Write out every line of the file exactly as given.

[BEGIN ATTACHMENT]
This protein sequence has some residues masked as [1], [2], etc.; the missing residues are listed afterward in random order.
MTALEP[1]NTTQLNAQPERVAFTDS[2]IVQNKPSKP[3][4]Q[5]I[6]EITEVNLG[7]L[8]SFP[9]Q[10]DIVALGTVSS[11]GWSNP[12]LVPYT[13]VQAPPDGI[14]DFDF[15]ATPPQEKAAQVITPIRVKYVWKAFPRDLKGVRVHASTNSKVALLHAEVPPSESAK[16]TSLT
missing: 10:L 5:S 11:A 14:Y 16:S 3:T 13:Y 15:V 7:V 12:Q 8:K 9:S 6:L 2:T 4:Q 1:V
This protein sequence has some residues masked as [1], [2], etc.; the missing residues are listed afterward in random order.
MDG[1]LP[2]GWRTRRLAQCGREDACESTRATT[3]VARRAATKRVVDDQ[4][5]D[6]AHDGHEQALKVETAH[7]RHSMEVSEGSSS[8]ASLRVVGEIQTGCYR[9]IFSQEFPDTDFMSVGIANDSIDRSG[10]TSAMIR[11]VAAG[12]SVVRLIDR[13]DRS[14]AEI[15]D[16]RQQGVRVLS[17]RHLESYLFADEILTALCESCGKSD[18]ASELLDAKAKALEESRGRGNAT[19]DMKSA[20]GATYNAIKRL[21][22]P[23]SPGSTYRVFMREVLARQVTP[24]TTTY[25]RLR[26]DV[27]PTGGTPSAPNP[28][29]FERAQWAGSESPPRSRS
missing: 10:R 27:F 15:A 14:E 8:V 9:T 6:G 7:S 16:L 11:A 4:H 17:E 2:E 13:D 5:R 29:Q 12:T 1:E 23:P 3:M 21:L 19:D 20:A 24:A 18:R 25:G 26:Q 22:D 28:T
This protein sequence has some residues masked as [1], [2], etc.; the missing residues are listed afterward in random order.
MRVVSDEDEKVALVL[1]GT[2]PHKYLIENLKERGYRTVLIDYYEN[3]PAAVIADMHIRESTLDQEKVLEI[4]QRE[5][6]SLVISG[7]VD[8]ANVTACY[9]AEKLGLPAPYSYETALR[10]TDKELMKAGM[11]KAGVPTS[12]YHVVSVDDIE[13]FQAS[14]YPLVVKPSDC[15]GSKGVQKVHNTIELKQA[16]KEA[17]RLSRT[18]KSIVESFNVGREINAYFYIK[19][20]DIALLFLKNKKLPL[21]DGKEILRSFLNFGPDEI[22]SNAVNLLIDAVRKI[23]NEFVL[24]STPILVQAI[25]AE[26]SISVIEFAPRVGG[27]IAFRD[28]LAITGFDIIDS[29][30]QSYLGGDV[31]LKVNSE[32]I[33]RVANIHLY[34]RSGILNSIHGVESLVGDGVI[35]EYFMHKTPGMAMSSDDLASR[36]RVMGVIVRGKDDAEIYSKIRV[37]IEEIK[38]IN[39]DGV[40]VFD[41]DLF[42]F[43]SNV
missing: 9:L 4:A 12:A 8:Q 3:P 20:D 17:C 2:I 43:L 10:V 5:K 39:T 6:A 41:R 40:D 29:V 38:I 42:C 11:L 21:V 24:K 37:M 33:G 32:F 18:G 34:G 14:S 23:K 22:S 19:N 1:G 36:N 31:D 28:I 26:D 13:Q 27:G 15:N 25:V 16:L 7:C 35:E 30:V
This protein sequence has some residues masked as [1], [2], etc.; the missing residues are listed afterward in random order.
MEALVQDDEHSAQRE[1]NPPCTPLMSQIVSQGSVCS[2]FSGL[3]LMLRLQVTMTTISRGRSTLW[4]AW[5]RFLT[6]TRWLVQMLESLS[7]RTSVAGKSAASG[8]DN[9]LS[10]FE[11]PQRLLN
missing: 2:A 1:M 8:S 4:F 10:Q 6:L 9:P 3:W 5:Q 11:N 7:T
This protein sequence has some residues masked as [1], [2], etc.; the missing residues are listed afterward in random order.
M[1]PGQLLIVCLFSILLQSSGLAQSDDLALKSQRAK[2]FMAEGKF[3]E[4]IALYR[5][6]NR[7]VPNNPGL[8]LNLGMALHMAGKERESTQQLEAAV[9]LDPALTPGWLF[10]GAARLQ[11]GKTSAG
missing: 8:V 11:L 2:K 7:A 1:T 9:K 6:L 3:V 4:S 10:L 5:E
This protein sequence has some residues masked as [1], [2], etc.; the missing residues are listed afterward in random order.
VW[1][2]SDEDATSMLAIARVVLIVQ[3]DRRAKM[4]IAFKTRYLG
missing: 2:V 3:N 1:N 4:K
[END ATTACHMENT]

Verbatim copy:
This protein sequence has some residues masked as [1], [2], etc.; the missing residues are listed afterward in random order.
MTALEP[1]NTTQLNAQPERVAFTDS[2]IVQNKPSKP[3][4]Q[5]I[6]EITEVNLG[7]L[8]SFP[9]Q[10]DIVALGTVSS[11]GWSNP[12]LVPYT[13]VQAPPDGI[14]DFDF[15]ATPPQEKAAQVITPIRVKYVWKAFPRDLKGVRVHASTNSKVALLHAEVPPSESAK[16]TSLT
missing: 10:L 5:S 11:A 14:Y 16:S 3:T 13:Y 15:V 7:V 12:Q 8:K 9:S 6:L 2:T 4:Q 1:V
This protein sequence has some residues masked as [1], [2], etc.; the missing residues are listed afterward in random order.
MDG[1]LP[2]GWRTRRLAQCGREDACESTRATT[3]VARRAATKRVVDDQ[4][5]D[6]AHDGHEQALKVETAH[7]RHSMEVSEGSSS[8]ASLRVVGEIQTGCYR[9]IFSQEFPDTDFMSVGIANDSIDRSG[10]TSAMIR[11]VAAG[12]SVVRLIDR[13]DRS[14]AEI[15]D[16]RQQGVRVLS[17]RHLESYLFADEILTALCESCGKSD[18]ASELLDAKAKALEESRGRGNAT[19]DMKSA[20]GATYNAIKRL[21][22]P[23]SPGSTYRVFMREVLARQVTP[24]TTTY[25]RLR[26]DV[27]PTGGTPSAPNP[28][29]FERAQWAGSESPPRSRS
missing: 10:R 27:F 15:A 14:E 8:V 9:T 6:G 7:S 16:L 11:A 4:H 17:E 2:E 13:D 5:R 29:Q 12:T 1:E 23:P 3:M 21:L 19:D 20:A 24:A 18:R 25:G 26:Q 22:D 28:T
This protein sequence has some residues masked as [1], [2], etc.; the missing residues are listed afterward in random order.
MRVVSDEDEKVALVL[1]GT[2]PHKYLIENLKERGYRTVLIDYYEN[3]PAAVIADMHIRESTLDQEKVLEI[4]QRE[5][6]SLVISG[7]VD[8]ANVTACY[9]AEKLGLPAPYSYETALR[10]TDKELMKAGM[11]KAGVPTS[12]YHVVSVDDIE[13]FQAS[14]YPLVVKPSDC[15]GSKGVQKVHNTIELKQA[16]KEA[17]RLSRT[18]KSIVESFNVGREINAYFYIK[19][20]DIALLFLKNKKLPL[21]DGKEILRSFLNFGPDEI[22]SNAVNLLIDAVRKI[23]NEFVL[24]STPILVQAI[25]AE[26]SISVIEFAPRVGG[27]IAFRD[28]LAITGFDIIDS[29][30]QSYLGGDV[31]LKVNSE[32]I[33]RVANIHLY[34]RSGILNSIHGVESLVGDGVI[35]EYFMHKTPGMAMSSDDLASR[36]RVMGVIVRGKDDAEIYSKIRV[37]IEEIK[38]IN[39]DGV[40]VFD[41]DLF[42]F[43]SNV
missing: 9:L 4:A 12:A 8:Q 3:P 20:D 17:C 2:I 43:L 10:V 5:K 39:T 6:A 41:R 40:D 29:V 38:I 42:C 11:L 21:V 24:K 37:M 33:G 32:F 18:G 34:G 14:S 23:K 22:S 19:N 1:G 36:N 31:D 28:I 26:D 13:Q 27:G 15:N 25:V 16:L 7:C 35:E 30:V
This protein sequence has some residues masked as [1], [2], etc.; the missing residues are listed afterward in random order.
MEALVQDDEHSAQRE[1]NPPCTPLMSQIVSQGSVCS[2]FSGL[3]LMLRLQVTMTTISRGRSTLW[4]AW[5]RFLT[6]TRWLVQMLESLS[7]RTSVAGKSAASG[8]DN[9]LS[10]FE[11]PQRLLN
missing: 2:A 1:M 8:S 4:F 10:Q 6:L 9:P 3:W 5:Q 11:N 7:T
This protein sequence has some residues masked as [1], [2], etc.; the missing residues are listed afterward in random order.
M[1]PGQLLIVCLFSILLQSSGLAQSDDLALKSQRAK[2]FMAEGKF[3]E[4]IALYR[5][6]NR[7]VPNNPGL[8]LNLGMALHMAGKERESTQQLEAAV[9]LDPALTPGWLF[10]GAARLQ[11]GKTSAG
missing: 8:V 11:L 2:K 7:A 1:T 9:K 6:L 3:V 4:S 10:L 5:E
This protein sequence has some residues masked as [1], [2], etc.; the missing residues are listed afterward in random order.
VW[1][2]SDEDATSMLAIARVVLIVQ[3]DRRAKM[4]IAFKTRYLG
missing: 2:V 3:N 1:N 4:K